The national hazards research platform determines how communities & businesses recover from hazards

A movement away from building new infrastructure in the 1990s led to a shift in natural hazards research. Researchers started to focus on finding out what people need from their infrastructure and how they interact with it.

As an established leader in this area, WSP Opus Research developed a new body of research around the behaviours and social economics of how New Zealand communities would respond to and recover from the impacts of a natural disaster.

At the time there had been no recent events in any of New Zealand’s main centres to draw on, so new research methods that mimicked the style of some computer games were developed.

These methods tested people’s behaviour – such as their trust in different media for information, their travel behaviour, how they would follow authority after an event, and how quickly they would return to work.

Business behaviours were also an important part of this research – their potential for recovery, the likelihood they would migrate from damaged areas, and the future functioning of businesses.

The Gisborne earthquake of December 2007 was an opportunity to validate the results of this research and extend it, using a real-life experience, especially when it came to the impacts on business and its long-term recovery.

National hazards research platform

The Christchurch earthquakes have become the research programme’s main focus and this effort has become part of the Natural Hazards Research Platform.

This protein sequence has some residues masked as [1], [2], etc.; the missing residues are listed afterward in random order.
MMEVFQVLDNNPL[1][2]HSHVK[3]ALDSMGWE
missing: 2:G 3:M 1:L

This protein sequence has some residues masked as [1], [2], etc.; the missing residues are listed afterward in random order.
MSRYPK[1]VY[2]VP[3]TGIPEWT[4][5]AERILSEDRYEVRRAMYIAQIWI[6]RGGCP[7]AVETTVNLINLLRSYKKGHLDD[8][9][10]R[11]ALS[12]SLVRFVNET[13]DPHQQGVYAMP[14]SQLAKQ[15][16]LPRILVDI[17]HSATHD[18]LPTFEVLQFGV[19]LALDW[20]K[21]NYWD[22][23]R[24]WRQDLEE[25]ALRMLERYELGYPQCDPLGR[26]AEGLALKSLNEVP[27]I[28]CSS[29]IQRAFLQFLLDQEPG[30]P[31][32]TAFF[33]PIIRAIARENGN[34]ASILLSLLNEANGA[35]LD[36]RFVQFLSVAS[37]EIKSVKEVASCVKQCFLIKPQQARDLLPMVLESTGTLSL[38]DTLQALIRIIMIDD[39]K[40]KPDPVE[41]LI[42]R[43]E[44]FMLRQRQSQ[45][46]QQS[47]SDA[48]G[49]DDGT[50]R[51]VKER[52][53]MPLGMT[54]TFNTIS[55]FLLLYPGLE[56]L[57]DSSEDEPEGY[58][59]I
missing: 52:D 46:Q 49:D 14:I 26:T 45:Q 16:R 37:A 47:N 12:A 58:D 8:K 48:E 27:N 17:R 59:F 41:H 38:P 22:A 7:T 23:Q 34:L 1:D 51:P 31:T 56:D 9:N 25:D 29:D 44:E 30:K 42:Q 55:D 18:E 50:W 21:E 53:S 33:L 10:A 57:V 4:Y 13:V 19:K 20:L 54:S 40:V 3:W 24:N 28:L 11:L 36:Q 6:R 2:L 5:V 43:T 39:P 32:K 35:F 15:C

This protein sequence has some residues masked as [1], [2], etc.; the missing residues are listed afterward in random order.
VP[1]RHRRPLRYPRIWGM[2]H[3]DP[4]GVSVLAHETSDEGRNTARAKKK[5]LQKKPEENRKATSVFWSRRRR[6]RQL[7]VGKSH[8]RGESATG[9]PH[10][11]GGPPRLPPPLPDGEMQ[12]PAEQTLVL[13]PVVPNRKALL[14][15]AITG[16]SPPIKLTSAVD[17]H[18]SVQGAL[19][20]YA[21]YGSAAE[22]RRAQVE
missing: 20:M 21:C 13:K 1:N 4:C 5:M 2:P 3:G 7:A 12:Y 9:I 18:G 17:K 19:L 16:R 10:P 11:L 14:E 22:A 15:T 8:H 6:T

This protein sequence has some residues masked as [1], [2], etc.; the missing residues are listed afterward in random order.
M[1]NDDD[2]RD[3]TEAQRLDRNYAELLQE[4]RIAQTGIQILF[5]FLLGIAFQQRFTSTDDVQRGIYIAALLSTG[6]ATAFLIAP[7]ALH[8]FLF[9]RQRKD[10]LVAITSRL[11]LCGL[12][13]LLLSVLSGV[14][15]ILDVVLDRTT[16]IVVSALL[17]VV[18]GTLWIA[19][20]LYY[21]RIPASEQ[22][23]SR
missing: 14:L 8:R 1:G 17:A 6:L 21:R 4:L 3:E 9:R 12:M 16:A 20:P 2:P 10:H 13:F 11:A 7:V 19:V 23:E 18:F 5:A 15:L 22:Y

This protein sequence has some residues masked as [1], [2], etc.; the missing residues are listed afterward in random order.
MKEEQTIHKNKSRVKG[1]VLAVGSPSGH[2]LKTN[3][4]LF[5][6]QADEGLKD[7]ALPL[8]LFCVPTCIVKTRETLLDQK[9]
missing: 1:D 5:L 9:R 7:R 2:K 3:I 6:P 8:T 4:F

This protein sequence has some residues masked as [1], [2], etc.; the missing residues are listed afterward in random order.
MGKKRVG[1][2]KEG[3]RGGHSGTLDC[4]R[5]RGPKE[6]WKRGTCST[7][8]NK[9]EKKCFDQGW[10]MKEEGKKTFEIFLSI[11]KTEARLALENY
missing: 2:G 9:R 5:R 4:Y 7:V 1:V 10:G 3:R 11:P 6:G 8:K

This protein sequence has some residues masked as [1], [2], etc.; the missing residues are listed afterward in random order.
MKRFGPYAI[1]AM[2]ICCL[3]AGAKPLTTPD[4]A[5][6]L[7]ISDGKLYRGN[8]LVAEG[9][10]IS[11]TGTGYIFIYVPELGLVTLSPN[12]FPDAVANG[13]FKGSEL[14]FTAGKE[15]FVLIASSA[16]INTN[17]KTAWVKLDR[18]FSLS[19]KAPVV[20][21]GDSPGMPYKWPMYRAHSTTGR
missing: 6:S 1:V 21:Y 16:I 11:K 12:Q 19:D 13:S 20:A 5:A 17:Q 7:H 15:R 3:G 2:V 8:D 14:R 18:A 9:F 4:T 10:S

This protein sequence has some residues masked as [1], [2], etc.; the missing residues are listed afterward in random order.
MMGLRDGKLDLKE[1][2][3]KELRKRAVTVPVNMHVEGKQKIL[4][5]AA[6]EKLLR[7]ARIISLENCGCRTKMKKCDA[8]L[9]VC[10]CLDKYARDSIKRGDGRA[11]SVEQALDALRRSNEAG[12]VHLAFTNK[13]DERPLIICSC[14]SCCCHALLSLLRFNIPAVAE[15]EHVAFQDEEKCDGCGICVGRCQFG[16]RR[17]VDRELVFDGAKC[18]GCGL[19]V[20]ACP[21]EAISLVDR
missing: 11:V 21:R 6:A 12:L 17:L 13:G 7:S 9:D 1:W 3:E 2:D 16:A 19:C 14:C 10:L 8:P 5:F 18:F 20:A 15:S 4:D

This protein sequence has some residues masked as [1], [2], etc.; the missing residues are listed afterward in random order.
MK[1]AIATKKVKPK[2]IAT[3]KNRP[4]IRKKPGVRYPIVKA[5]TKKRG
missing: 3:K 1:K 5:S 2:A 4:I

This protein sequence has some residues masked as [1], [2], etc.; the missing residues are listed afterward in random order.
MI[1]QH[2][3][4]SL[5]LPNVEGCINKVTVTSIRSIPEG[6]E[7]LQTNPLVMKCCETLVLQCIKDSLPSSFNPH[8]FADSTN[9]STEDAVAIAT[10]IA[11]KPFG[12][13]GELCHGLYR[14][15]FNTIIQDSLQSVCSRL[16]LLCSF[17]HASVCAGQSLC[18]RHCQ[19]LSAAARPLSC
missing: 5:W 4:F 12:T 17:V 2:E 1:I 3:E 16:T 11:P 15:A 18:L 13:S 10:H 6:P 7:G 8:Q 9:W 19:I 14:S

The Platform was started in 2009 and brings together the knowledge and research capabilities of the organisations that were then carrying out natural hazards research, funded by what was then known as the Foundation for Research Science and Technology (now part of the Ministry of Business, Innovation and Employment). The Platform’s members are GNS Science, NIWA, Massey University, the University of Auckland, Canterbury University and WSP Opus Research.

Total funding for the Platform is around $14 million a year for a 10-year timeframe, with an additional $3 million a year for the next four years added to draw lessons from the Canterbury earthquakes.

This long-term funding allows a more strategic approach to setting research priorities, as well as the opportunity for members to support the development of research capabilities in emerging areas of new research.

Five themes

Currently the research falls into five themes - geological hazards, weather-related hazards,modelling and analysis to link these hazards to risk, building and infrastructure engineering research, and societal research.

There have been opportunities for new research within the Platform and WSP Opus Research is part of two new projects. The first is the improved modelling of wind flows across hilly terrain, which is significant when designing buildings in high-risk areas and also has spinoff benefits for wind farm modelling. The second investigated acceptable levels of risk for older commercial buildings, an area that is now under more scrutiny after the damage from the Christchurch earthquakes.

The Natural Hazards Research Platform provides WSP Opus, as a major infrastructure and planning consultancy, with a number of significant opportunities. The new knowledge, methods and innovations, plus the easy access to this expertise provided by WSP Opus’ participation in the Platform, will benefit our international and local projects.